When a manufacturer doesn’t have configuration tools or satisfactory configuration tools, how do they get this ETO and CTO work done?

Steve Stessman:

Many manufacturing companies rely on people to close the gaps between what the customer is dreaming up and what they can actually build. One person may figure it out, but then unfortunately, it’s difficult to get that information translated across an entire organization.

Barrett Thompson:

We want to do that with some automation or technology enablement. Is that the play that you’re really running with KBMax?

Steve Stessman:

Absolutely. We’re not trying to eliminate the human element. What we’re trying to do is take all of that tribal knowledge, so to speak, and put it in the cloud.

Barrett Thompson:

That gives you both a comprehensiveness and a consistency. Let’s think then about the B2B e-commerce experience. What is the number one reason that innovation is required in B2B e-commerce and your opinion?

Steve Stessman:

Well, the number one is that the marketplace is demanding it. Business to business buyers want an Amazon-like experience. They want to be able to go on and model things out, put it in their shopping cart.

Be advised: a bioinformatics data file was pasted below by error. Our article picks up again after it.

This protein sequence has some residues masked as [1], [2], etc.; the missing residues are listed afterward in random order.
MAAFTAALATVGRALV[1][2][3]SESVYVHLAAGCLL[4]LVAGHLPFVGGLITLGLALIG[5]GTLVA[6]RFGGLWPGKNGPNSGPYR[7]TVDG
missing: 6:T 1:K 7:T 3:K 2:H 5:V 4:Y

Barrett Thompson:

I think pre e-commerce that relationship was chiefly carried and represented by the direct sales rep, but what happens in the e-commerce world? What is the buyer taking their cues from? How do they experience the company?

Steve Stessman:

I think people still buy from people. In a B2B relationship, maybe that first transaction or the second transaction after, there’s been an initial introduction done by the salesperson. But subsequent transactions, they just don’t have time – I think past that initial introduction, they want a tool that they can use to personalize and meet their business needs quickly.

Barrett Thompson:

Years ago, when I looked at some configuration tools, I got the sense that they were specialized tools that you needed training for. What I hear you saying is this technology has maybe crossed that threshold where it really can be put in the hands of every buyer. The tool is performing that specialist role for you.